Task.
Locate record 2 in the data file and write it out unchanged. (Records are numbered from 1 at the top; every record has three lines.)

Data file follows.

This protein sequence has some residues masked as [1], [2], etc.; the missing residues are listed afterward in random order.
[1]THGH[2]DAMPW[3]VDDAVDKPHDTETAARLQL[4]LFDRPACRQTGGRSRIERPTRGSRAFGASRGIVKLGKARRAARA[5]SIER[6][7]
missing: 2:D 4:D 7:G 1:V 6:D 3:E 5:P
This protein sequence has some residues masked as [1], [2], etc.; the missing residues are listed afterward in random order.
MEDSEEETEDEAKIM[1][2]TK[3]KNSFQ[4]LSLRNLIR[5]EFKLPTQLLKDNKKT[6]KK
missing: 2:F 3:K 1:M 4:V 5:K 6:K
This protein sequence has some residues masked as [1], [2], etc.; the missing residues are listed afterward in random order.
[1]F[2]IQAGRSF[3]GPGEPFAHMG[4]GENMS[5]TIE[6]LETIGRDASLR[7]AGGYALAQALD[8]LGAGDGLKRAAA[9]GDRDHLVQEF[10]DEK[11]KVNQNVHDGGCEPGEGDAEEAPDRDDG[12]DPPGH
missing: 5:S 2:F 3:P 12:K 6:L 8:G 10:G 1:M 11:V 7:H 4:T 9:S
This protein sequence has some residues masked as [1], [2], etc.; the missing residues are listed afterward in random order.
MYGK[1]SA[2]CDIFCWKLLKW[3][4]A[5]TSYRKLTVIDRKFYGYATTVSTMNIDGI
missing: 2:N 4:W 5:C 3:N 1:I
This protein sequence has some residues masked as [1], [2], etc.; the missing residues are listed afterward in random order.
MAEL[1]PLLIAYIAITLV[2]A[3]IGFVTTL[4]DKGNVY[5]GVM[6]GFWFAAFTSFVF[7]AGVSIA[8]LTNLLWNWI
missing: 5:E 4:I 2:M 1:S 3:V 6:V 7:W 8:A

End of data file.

This protein sequence has some residues masked as [1], [2], etc.; the missing residues are listed afterward in random order.
MEDSEEETEDEAKIM[1][2]TK[3]KNSFQ[4]LSLRNLIR[5]EFKLPTQLLKDNKKT[6]KK
missing: 2:F 3:K 1:M 4:V 5:K 6:K